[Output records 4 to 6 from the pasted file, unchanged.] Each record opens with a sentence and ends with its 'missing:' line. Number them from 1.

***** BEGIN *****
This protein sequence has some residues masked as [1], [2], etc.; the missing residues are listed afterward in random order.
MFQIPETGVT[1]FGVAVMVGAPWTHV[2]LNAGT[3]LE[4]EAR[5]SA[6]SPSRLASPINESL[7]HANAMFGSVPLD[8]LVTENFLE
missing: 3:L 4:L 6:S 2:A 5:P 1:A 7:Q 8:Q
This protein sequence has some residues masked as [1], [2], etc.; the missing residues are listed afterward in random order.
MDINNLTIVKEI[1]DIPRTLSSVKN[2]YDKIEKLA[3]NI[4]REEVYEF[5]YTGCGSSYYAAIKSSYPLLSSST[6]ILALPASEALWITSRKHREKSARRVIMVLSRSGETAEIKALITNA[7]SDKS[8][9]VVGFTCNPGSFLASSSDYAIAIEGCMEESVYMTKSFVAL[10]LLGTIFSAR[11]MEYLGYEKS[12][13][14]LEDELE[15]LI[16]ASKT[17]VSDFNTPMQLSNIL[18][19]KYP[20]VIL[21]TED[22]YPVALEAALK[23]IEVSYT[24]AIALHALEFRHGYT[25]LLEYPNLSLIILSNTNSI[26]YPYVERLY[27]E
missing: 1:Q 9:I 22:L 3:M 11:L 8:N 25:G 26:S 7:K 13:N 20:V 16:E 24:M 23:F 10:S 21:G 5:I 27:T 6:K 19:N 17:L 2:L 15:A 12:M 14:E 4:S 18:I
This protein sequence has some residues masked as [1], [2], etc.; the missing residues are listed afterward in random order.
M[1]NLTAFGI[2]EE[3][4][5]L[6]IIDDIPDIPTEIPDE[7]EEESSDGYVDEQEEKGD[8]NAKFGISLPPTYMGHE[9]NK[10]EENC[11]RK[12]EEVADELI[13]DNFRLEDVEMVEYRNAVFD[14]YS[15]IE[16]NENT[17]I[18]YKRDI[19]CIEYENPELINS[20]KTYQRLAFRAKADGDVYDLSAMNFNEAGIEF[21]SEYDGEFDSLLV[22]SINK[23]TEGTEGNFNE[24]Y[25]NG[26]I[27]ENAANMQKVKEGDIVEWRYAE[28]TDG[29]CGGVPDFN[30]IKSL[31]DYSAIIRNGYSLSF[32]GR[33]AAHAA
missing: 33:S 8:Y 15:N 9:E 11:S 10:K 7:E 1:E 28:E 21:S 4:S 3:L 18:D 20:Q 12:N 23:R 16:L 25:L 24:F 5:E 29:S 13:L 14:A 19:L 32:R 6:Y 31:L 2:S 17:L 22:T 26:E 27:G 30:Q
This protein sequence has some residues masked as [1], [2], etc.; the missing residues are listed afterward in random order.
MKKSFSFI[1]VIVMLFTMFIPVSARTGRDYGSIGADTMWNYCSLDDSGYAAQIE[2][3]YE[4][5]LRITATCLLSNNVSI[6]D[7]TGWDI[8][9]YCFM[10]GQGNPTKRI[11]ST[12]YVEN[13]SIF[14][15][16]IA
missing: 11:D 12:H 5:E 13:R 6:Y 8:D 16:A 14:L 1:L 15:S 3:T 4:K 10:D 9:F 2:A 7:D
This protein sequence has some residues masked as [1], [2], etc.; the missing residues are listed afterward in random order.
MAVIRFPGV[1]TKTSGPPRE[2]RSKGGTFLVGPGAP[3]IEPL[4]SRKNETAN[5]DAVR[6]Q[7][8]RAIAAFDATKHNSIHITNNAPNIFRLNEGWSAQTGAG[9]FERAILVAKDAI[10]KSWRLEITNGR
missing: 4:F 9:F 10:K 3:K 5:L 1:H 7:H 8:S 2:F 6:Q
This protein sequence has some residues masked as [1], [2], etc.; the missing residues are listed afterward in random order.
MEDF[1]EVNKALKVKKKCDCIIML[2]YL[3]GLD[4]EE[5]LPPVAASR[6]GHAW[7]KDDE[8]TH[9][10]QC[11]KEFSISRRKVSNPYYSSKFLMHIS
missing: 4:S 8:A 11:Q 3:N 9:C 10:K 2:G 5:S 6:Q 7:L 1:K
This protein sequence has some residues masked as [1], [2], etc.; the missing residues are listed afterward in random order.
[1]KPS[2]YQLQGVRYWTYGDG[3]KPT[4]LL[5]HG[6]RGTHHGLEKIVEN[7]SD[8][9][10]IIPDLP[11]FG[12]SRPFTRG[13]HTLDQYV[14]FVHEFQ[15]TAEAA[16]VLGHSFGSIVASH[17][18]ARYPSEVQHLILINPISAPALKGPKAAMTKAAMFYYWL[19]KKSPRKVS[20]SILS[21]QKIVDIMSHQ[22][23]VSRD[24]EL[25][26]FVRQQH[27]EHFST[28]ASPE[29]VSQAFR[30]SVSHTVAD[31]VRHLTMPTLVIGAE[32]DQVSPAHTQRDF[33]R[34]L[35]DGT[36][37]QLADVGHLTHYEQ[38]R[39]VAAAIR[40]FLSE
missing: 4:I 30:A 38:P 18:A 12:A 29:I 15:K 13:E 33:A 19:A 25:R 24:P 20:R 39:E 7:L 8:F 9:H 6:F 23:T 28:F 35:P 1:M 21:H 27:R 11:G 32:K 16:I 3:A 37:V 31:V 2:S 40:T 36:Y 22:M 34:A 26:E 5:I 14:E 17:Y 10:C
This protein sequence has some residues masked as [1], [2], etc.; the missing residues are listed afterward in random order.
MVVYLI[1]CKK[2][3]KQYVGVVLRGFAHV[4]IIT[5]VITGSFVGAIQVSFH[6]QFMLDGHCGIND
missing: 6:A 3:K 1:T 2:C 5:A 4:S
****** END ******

This protein sequence has some residues masked as [1], [2], etc.; the missing residues are listed afterward in random order.
MKKSFSFI[1]VIVMLFTMFIPVSARTGRDYGSIGADTMWNYCSLDDSGYAAQIE[2][3]YE[4][5]LRITATCLLSNNVSI[6]D[7]TGWDI[8][9]YCFM[10]GQGNPTKRI[11]ST[12]YVEN[13]SIF[14][15][16]IA
missing: 11:D 12:H 5:E 13:R 6:Y 8:D 16:A 14:L 1:L 15:S 3:T 4:K 10:D 9:F 2:A 7:D
This protein sequence has some residues masked as [1], [2], etc.; the missing residues are listed afterward in random order.
MAVIRFPGV[1]TKTSGPPRE[2]RSKGGTFLVGPGAP[3]IEPL[4]SRKNETAN[5]DAVR[6]Q[7][8]RAIAAFDATKHNSIHITNNAPNIFRLNEGWSAQTGAG[9]FERAILVAKDAI[10]KSWRLEITNGR
missing: 4:F 9:F 10:K 3:K 5:L 1:H 7:H 8:S 2:F 6:Q
This protein sequence has some residues masked as [1], [2], etc.; the missing residues are listed afterward in random order.
MEDF[1]EVNKALKVKKKCDCIIML[2]YL[3]GLD[4]EE[5]LPPVAASR[6]GHAW[7]KDDE[8]TH[9][10]QC[11]KEFSISRRKVSNPYYSSKFLMHIS
missing: 4:S 8:A 11:Q 3:N 9:C 10:K 2:G 5:S 6:Q 7:L 1:K